Article SX Magazine Feature - A New Beginning

 A New Beginning

A New Beginning

CREATED ON // Monday, 10 February 2014 Author // Danny Corvini
Michael El-Bacha was forced into a pre-arranged marriage at 19. Two decades later, he is out and proud, with a son, and one helluva story to tell. He shares it with Danny Corvini.

Born in Sydney to Lebanese Christian parents, Michael El-Bacha grew up in Sydney’s western suburbs, the areas where he says “you hear about shootings happening every day on the news”.
As a teenager, he was well aware of his attraction to men but he fought those feelings because, he says, “I couldn’t be gay – there was no room in my background to be gay”.
Aged 19 and having just finished his HSC, Michael was sent on a trip to his parents’ homeland. At the airport his father said to him pointedly, “Get to know your cousin Afaf”. That’s when the penny dropped: his parents had arranged a marriage between him and his first-cousin, Afaf, who was just 16 and whom he had never met.
Decades later, and now an out and proud father with his own teenage son, Michael believes that his parents knew that he was gay and that’s why they married him off when he was really young. “They didn’t want me to start going out and finding out who I really was,” he says.
Now Michael wants to share his story for the sake of other Lebanese Australians who might be struggling with their own sexualities in a culture that’s largely unforgiving of homosexuality. He doesn’t have instructions to give; just experiences to share.
“I was just a kid; a virgin and I wasn’t attracted to her,” he says of the wedding. “The morning after, my father and her mother came in. They said ‘Did you?’ I said no. We were given an hour to do the deed, otherwise I would’ve disgraced the family.”
A few days after the ceremony, Michael was hospitalised for three days with what he now recognises as a nervous breakdown.  
Regardless, the marriage had to continue and Afaf gave birth to their son Buddy. “That was the best part, we were in that together,” he says. “I thought, ‘She’s here [in Australia] now, let’s just see how we go’. My son being born was the most amazing moment of my life.”
After two and a half years of marriage, Michael started shedding false skins. “I changed my whole persona,” he says. “I got into modeling and started dressing up a bit. We went to Oxford Street together and I dressed her up as Kylie in ‘Better the Devil You Know’! We were at the Albury and [drag queen] Portia Turbo pointed me out and she said, ‘Who’s that lady next to ya?’ I said, ‘That’s my wife’. She said, ‘Does your wife have a dick?’ I was attracted to the barman and the atmosphere was so comfortable; that was the first moment I knew something wasn’t right”.

[Image] Michael El-Bacha with ex-wife. Photo: supplied

Michael was like a runaway train at that point: “I couldn’t sleep around behind her back, so when we went home I said, ‘Look, I don’t love you anymore’. She stood in my way and it turned nasty, and I had to sort of shove her out of the way. My parents turned up and I got slapped across the face and I just ran away. I just needed to find me, what I was about.”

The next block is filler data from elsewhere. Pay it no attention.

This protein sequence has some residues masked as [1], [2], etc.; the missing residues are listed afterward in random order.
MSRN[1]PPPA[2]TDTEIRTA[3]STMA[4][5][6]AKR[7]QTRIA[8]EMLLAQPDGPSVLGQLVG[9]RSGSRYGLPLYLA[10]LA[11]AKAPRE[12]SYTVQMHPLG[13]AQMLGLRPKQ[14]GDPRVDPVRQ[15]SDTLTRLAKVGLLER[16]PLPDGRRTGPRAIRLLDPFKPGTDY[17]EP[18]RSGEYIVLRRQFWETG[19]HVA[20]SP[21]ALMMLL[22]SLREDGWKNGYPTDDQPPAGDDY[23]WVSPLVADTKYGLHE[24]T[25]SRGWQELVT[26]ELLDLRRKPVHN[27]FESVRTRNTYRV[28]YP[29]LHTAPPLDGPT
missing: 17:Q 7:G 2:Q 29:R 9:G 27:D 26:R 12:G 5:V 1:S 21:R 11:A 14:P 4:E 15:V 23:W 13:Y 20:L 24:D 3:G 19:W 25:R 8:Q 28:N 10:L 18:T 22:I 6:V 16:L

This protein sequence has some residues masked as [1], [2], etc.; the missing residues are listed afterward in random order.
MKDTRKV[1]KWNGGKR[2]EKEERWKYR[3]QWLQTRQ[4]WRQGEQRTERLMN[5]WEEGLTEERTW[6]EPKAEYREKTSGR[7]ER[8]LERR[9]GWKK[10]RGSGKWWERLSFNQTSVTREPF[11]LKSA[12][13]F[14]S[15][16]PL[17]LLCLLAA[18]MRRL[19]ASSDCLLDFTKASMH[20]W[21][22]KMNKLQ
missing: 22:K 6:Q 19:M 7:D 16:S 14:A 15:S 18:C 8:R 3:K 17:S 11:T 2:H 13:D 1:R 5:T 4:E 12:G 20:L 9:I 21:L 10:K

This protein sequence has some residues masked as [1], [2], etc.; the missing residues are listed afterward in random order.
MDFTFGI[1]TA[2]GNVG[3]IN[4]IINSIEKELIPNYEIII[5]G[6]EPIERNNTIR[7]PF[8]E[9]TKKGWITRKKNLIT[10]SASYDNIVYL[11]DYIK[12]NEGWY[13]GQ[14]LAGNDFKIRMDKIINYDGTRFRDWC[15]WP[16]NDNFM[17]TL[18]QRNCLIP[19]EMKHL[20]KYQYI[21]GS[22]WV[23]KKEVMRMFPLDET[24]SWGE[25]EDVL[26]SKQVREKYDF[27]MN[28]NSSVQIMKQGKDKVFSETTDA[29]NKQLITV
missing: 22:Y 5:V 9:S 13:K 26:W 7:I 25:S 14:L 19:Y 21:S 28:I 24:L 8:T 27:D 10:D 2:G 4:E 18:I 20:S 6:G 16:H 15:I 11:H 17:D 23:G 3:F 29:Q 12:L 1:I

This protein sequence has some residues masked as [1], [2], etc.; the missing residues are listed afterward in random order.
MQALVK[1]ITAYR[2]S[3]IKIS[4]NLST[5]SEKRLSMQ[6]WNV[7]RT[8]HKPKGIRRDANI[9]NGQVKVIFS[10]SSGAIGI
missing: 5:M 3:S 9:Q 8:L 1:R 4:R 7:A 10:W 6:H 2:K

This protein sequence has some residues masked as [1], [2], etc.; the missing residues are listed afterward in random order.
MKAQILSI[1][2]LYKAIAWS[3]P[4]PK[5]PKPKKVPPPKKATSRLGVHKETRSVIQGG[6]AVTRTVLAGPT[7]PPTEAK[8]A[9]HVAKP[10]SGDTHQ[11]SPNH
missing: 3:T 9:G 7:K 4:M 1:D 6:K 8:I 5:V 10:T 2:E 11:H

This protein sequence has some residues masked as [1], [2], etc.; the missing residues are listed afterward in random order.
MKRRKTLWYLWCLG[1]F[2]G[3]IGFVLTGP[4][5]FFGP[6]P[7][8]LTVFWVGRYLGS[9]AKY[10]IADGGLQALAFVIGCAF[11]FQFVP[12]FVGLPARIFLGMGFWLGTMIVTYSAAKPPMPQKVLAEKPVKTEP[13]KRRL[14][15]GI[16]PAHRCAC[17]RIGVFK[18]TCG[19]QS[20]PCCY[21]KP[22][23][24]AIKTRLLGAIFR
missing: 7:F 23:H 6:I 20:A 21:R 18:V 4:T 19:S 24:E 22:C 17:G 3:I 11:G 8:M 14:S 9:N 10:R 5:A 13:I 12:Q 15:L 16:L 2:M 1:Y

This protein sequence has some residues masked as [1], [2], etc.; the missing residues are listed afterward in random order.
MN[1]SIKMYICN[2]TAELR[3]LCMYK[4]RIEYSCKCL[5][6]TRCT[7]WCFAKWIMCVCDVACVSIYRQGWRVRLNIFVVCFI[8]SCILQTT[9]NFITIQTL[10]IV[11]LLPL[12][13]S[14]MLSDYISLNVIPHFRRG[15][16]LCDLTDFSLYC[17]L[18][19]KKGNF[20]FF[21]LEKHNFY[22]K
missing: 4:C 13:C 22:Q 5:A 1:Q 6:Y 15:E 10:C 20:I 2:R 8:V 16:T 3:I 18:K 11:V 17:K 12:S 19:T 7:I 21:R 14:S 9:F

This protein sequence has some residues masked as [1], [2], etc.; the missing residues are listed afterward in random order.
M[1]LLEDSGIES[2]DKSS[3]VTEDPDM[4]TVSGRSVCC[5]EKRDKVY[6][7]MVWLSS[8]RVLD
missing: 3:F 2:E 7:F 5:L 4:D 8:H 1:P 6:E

For the last 15 years Michael has remained closeted in the western suburbs and out in the east, including a 6-month stint when he worked as an escort. But that all changed dramatically last October when he came out publically on a Network Ten news bulletin about arranged marriages. And now he is making up for lost time by telling his story in a variety of formats. He has a blog which is moderated by Buddy, now 17; he’s written a book which is currently being considered by publishers; he is in talks with SBS about producing a screen version of his tale; and this Saturday he will talk about his unique personal journey at Mardi Gras’ Queer Thinking.
In an excerpt from his forthcoming book, Michael writes:
"Sunday 31 July, 1994 was my wedding day. How could I ever forget? I kept thinking that once I was married that everything would be OK. I couldn’t look her in the eye; Fifi (Afaf) and I didn’t look at each other at all. We were uniting as partners for life, yet we remained emotionally and spiritually disconnected. Forty minutes later we were husband and wife.
“I was brainwashed,” says Michael looking back at his youth. He insists that he doesn’t blame his parents, despite the fact that they continue to talk about his need to re-marry.

As for Afaf, who changed her name to Fifi when they got married, she is now married to an older man who already had two children, and she has recently given birth to another.
In a twist of irony, Michael admits that he came out to Fifi in 1997 just before she and Buddy boarded a plane to Lebanon for a mother and son holiday. “My family thought her tears of despair were tears of departure,” he says. “I left her with so many questions. We get along really well now, but this didn’t turn out really well for her.”

Michael El-Bacha will be speaking at Queer Thinking, part of the Mardi Gras, on Saturday, February 15, at Seymour Centre, corner City Road and Cleveland Street, Chippendale. For details, go to
Visit Michael’s blog at